There are all kinds of buffs out there — board game nerds, beer savants — and now there’s a project in downtown Oakland for the local history geeks. Chapter 510, a youth literary arts nonprofit, just produced audio tours of historic Swan’s Market by high school kids. Dubbed “Oakland Belonging,” it's the nonprofit’s first self-guided walking tour. For example, in the 8-minute podcast “Food for the People,” student Phoebe Lefebvre describes Oakland’s rich culture, its issues with food insecurity, and how the Old Oakland Farmer’s Market right outside of Swan’s does its part to supply food to those in need.
The final project features straightforward directions, mixed with insights into the area’s history, poems, and essays about the space. Anyone headed to Swan Market for lunch, or explicitly to take the tour, can go to Chapter 510’s website (or find one of the QR codes on the premises) to listen to one of the young writers while walking along a coordinated map the nonprofit designed of various vendors — it’ll even keep track of where you last left off in your listening. Elena Botkin-Levy, a freelance radio producer, was the teaching artist for this program, meaning she worked with students on their pieces. The nonprofit features all kinds of writing and arts programming for young people in Oakland including novel and short story writing, screenplays, songwriting, and college essay preparation with an emphasis on publishing Black, brown, and queer youth. The organization 826 Valencia, founded by Dave Eggers and Ninive Calegari in San Francisco’s Mission District, served as inspiration.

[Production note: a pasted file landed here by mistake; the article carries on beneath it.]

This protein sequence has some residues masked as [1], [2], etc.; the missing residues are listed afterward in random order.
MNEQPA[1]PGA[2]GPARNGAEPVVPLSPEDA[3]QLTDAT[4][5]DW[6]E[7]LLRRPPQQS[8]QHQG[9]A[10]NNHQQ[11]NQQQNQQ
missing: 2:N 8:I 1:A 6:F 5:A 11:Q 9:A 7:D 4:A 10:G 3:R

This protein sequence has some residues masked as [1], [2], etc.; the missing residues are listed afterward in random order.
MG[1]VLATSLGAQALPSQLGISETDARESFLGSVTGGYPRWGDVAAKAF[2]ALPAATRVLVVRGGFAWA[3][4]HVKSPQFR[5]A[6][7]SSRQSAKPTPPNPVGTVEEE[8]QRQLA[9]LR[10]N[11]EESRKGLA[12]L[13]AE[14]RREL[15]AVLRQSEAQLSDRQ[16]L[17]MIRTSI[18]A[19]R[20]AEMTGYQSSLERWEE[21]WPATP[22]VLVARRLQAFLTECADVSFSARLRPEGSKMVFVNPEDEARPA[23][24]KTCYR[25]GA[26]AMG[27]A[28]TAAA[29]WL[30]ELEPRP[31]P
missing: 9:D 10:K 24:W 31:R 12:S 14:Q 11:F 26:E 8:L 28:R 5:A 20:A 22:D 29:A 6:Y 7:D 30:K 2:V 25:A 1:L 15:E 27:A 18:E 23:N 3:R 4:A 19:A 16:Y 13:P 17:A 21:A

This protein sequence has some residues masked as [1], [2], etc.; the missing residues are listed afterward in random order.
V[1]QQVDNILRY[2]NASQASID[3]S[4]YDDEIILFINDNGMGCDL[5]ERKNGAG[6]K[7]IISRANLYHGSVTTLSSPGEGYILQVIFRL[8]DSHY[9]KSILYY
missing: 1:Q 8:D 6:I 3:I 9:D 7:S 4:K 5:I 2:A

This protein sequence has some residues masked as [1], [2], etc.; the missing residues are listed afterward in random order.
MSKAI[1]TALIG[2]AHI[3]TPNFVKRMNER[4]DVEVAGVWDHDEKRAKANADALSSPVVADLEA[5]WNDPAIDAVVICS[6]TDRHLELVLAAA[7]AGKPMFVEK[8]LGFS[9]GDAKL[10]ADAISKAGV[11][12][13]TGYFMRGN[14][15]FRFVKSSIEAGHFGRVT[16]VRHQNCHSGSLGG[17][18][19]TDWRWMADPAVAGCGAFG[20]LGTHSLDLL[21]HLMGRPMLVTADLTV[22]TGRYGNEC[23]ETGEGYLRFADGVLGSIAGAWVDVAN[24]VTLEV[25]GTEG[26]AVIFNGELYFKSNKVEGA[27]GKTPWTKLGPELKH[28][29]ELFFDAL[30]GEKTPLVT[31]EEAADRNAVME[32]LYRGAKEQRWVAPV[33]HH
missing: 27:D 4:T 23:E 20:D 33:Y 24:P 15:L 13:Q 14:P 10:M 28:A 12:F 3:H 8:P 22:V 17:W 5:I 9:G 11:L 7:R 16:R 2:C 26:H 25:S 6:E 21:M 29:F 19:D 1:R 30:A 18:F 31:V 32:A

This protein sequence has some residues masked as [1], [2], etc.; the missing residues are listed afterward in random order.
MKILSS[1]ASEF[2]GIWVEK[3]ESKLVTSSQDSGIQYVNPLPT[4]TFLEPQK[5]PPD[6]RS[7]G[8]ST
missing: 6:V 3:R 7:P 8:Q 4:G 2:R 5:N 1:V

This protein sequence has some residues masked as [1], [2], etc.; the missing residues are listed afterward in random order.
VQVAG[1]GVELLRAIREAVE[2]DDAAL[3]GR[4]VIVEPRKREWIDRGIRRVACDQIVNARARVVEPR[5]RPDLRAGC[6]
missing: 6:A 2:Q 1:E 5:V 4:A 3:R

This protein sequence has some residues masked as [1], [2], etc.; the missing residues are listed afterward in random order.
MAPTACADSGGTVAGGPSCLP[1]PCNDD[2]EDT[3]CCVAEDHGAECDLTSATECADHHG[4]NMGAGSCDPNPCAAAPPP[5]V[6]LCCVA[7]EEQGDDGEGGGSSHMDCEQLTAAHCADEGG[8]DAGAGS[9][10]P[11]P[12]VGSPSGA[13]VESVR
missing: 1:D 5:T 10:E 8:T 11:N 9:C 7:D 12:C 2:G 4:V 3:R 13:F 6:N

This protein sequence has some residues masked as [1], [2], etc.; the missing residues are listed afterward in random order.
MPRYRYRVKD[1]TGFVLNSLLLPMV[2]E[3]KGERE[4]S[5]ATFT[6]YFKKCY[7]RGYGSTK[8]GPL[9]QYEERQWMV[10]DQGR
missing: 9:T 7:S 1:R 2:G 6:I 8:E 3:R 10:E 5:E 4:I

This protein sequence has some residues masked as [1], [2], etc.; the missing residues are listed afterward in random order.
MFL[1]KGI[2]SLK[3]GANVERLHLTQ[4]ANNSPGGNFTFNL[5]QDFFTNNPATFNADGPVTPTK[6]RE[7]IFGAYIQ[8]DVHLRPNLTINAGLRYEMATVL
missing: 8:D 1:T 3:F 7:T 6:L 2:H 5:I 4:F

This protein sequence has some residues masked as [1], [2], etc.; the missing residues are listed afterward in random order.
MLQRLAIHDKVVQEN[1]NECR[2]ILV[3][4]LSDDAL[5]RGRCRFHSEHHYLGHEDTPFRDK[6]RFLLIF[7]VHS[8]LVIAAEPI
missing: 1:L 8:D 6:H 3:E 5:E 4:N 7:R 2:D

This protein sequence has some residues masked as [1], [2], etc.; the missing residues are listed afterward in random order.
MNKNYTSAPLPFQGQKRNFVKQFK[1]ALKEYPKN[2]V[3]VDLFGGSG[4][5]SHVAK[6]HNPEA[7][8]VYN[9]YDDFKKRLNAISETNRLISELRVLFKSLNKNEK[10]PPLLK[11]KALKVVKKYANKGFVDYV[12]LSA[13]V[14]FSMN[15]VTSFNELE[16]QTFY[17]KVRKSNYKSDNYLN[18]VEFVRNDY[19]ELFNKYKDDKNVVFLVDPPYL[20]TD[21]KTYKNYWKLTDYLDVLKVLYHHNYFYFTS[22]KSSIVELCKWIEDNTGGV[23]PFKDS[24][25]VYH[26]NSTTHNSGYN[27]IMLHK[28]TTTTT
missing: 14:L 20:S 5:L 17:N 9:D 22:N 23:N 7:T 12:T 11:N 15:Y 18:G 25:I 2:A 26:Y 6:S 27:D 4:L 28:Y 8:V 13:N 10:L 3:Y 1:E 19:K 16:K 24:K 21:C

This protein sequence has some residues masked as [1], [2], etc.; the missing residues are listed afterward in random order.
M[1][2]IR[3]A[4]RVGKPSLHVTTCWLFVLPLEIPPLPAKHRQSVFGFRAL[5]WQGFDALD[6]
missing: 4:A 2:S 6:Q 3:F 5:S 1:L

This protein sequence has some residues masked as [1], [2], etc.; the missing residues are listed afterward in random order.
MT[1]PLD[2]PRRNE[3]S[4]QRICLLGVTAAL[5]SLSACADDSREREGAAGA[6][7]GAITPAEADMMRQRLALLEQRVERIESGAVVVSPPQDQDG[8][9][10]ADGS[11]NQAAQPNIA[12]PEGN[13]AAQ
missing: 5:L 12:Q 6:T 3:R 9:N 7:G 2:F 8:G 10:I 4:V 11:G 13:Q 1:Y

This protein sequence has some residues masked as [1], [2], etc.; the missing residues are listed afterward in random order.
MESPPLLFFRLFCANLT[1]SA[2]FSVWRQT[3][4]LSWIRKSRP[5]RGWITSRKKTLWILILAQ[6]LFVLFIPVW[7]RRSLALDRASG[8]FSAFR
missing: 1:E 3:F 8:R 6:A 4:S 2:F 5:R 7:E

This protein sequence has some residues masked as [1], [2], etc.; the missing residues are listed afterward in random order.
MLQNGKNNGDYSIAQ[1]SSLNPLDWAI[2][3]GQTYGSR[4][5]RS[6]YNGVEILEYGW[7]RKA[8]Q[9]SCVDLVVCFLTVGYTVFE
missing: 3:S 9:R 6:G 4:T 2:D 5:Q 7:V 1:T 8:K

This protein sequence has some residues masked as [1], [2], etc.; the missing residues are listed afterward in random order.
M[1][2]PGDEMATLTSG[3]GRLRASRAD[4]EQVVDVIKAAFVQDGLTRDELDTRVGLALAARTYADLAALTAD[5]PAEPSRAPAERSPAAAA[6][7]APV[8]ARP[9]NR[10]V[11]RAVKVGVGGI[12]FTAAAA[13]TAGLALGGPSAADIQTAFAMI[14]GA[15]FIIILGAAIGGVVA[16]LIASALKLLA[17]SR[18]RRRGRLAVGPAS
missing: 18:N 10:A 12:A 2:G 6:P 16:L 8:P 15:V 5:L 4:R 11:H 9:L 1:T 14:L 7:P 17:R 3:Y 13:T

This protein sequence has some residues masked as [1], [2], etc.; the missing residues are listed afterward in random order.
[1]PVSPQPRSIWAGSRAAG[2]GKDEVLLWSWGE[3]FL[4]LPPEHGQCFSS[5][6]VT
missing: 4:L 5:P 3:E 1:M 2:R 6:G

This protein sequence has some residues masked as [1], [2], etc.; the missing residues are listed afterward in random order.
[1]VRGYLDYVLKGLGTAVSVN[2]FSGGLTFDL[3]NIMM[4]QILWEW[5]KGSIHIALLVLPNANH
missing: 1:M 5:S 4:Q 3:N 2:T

Jahan Khalighi, Chapter 510 program and event director, says Oakland’s director of housing Emily Weinstein came up with the idea for the Oakland Belonging program. “She has a deep history in Oakland,” Khalighi says. “It was a chance for the students to collect stories of this landmark, to learn skills like interviewing folks, and all through the lens of belonging and disbelonging.” Khalighi says the students wrote about various histories of businesses in the market; Chapter 510 student Citlali Sanchez Udovic wrote and recorded a piece about Taylor Sausage, the oldest vendor in the very old marketplace.
The podcasts are all available to listen to online, and Khalighi says the organization is excited to run further podcasting programs in the future — this was the first audio project for Chapter 510. The organization moved from its original location at 2301 Telegraph Avenue Field to the Swan’s Market space in April 2021, so it’s still a fairly new space for everyone. Field trips will return in the spring. “So often local residents with deep roots don’t have their voices heard when cities are being shaped,” Khalighi says. “How can youth stories help design spaces and places, and how can those voices be more centralized?”
The walking tour can be completed at any time beginning at 546 9th Street.